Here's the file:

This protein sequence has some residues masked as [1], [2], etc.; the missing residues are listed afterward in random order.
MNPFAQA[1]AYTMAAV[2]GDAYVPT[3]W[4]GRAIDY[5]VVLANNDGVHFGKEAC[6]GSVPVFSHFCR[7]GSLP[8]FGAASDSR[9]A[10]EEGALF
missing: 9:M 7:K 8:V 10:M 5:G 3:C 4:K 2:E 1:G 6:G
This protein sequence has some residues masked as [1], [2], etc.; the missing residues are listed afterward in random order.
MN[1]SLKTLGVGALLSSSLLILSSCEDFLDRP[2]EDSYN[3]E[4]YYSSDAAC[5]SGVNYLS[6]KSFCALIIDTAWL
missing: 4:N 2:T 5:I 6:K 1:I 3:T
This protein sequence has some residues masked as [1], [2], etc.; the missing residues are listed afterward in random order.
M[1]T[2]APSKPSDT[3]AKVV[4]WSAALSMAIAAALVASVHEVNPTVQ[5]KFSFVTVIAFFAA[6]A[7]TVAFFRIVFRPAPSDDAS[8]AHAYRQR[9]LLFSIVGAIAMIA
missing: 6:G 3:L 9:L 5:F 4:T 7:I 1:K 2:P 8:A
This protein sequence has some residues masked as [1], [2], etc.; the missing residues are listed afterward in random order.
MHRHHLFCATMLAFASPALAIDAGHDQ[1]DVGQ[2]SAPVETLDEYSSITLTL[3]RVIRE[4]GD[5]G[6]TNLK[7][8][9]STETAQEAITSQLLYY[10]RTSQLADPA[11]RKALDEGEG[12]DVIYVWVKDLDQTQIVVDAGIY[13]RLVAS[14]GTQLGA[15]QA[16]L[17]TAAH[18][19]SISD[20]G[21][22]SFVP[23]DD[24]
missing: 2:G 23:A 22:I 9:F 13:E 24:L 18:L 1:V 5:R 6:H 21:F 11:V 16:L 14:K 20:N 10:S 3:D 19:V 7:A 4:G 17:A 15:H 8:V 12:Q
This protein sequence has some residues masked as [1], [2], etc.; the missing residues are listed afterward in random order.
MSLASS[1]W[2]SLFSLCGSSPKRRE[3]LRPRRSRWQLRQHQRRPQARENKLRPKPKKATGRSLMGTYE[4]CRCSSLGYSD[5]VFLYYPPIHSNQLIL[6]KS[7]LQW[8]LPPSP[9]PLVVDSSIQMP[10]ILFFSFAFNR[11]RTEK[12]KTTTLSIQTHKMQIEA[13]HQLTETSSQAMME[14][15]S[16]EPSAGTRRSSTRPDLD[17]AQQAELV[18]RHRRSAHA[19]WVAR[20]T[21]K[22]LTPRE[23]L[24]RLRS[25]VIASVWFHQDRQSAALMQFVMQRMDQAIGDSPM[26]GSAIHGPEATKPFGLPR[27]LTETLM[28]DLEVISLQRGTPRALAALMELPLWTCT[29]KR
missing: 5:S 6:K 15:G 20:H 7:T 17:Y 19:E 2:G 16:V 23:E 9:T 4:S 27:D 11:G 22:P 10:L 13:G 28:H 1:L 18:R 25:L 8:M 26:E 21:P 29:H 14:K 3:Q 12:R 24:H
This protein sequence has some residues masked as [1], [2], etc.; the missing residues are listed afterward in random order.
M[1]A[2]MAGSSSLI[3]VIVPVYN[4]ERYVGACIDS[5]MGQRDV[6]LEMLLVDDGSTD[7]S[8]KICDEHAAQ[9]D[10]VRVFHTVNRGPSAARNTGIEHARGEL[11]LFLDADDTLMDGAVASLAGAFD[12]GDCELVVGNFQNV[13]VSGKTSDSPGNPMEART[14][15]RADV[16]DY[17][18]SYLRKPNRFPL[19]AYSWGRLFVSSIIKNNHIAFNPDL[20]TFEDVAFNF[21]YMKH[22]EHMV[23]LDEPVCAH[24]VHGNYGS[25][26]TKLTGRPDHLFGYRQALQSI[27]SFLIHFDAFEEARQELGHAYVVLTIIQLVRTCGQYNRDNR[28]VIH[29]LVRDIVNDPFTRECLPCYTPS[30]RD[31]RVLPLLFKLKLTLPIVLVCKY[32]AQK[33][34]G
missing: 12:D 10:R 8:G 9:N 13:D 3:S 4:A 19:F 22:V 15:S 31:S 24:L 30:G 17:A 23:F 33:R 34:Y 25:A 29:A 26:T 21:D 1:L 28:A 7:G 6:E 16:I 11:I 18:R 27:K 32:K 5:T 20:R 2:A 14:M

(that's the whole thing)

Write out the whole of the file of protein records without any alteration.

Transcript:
This protein sequence has some residues masked as [1], [2], etc.; the missing residues are listed afterward in random order.
MNPFAQA[1]AYTMAAV[2]GDAYVPT[3]W[4]GRAIDY[5]VVLANNDGVHFGKEAC[6]GSVPVFSHFCR[7]GSLP[8]FGAASDSR[9]A[10]EEGALF
missing: 9:M 7:K 8:V 10:M 5:G 3:C 4:K 2:E 1:G 6:G
This protein sequence has some residues masked as [1], [2], etc.; the missing residues are listed afterward in random order.
MN[1]SLKTLGVGALLSSSLLILSSCEDFLDRP[2]EDSYN[3]E[4]YYSSDAAC[5]SGVNYLS[6]KSFCALIIDTAWL
missing: 4:N 2:T 5:I 6:K 1:I 3:T
This protein sequence has some residues masked as [1], [2], etc.; the missing residues are listed afterward in random order.
M[1]T[2]APSKPSDT[3]AKVV[4]WSAALSMAIAAALVASVHEVNPTVQ[5]KFSFVTVIAFFAA[6]A[7]TVAFFRIVFRPAPSDDAS[8]AHAYRQR[9]LLFSIVGAIAMIA
missing: 6:G 3:L 9:L 5:F 4:T 7:I 1:K 2:P 8:A
This protein sequence has some residues masked as [1], [2], etc.; the missing residues are listed afterward in random order.
MHRHHLFCATMLAFASPALAIDAGHDQ[1]DVGQ[2]SAPVETLDEYSSITLTL[3]RVIRE[4]GD[5]G[6]TNLK[7][8][9]STETAQEAITSQLLYY[10]RTSQLADPA[11]RKALDEGEG[12]DVIYVWVKDLDQTQIVVDAGIY[13]RLVAS[14]GTQLGA[15]QA[16]L[17]TAAH[18][19]SISD[20]G[21][22]SFVP[23]DD[24]
missing: 2:G 23:A 22:I 9:F 13:E 24:L 18:L 1:V 5:R 6:H 21:F 11:V 16:L 14:K 20:N 10:S 3:D 19:V 7:A 4:G 17:A 15:H 8:V 12:Q
This protein sequence has some residues masked as [1], [2], etc.; the missing residues are listed afterward in random order.
MSLASS[1]W[2]SLFSLCGSSPKRRE[3]LRPRRSRWQLRQHQRRPQARENKLRPKPKKATGRSLMGTYE[4]CRCSSLGYSD[5]VFLYYPPIHSNQLIL[6]KS[7]LQW[8]LPPSP[9]PLVVDSSIQMP[10]ILFFSFAFNR[11]RTEK[12]KTTTLSIQTHKMQIEA[13]HQLTETSSQAMME[14][15]S[16]EPSAGTRRSSTRPDLD[17]AQQAELV[18]RHRRSAHA[19]WVAR[20]T[21]K[22]LTPRE[23]L[24]RLRS[25]VIASVWFHQDRQSAALMQFVMQRMDQAIGDSPM[26]GSAIHGPEATKPFGLPR[27]LTETLM[28]DLEVISLQRGTPRALAALMELPLWTCT[29]KR
missing: 5:S 6:K 15:G 20:H 7:T 17:Y 19:E 2:G 16:V 23:E 9:T 4:S 27:D 11:G 22:P 10:L 13:G 28:H 1:L 18:R 25:L 8:M 26:E 21:P 29:H 14:K 3:Q 12:R 24:H
This protein sequence has some residues masked as [1], [2], etc.; the missing residues are listed afterward in random order.
M[1]A[2]MAGSSSLI[3]VIVPVYN[4]ERYVGACIDS[5]MGQRDV[6]LEMLLVDDGSTD[7]S[8]KICDEHAAQ[9]D[10]VRVFHTVNRGPSAARNTGIEHARGEL[11]LFLDADDTLMDGAVASLAGAFD[12]GDCELVVGNFQNV[13]VSGKTSDSPGNPMEART[14][15]RADV[16]DY[17][18]SYLRKPNRFPL[19]AYSWGRLFVSSIIKNNHIAFNPDL[20]TFEDVAFNF[21]YMKH[22]EHMV[23]LDEPVCAH[24]VHGNYGS[25][26]TKLTGRPDHLFGYRQALQSI[27]SFLIHFDAFEEARQELGHAYVVLTIIQLVRTCGQYNRDNR[28]VIH[29]LVRDIVNDPFTRECLPCYTPS[30]RD[31]RVLPLLFKLKLTLPIVLVCKY[32]AQK[33][34]G
missing: 12:D 10:R 8:G 9:N 13:D 3:S 4:A 19:F 22:V 15:S 31:S 24:L 30:G 17:A 23:F 33:R 34:Y 25:A 29:A 26:T 21:D 1:L 28:A 7:G 6:E 16:I 11:I 18:R 27:K 32:K 5:T 20:R 2:A 14:M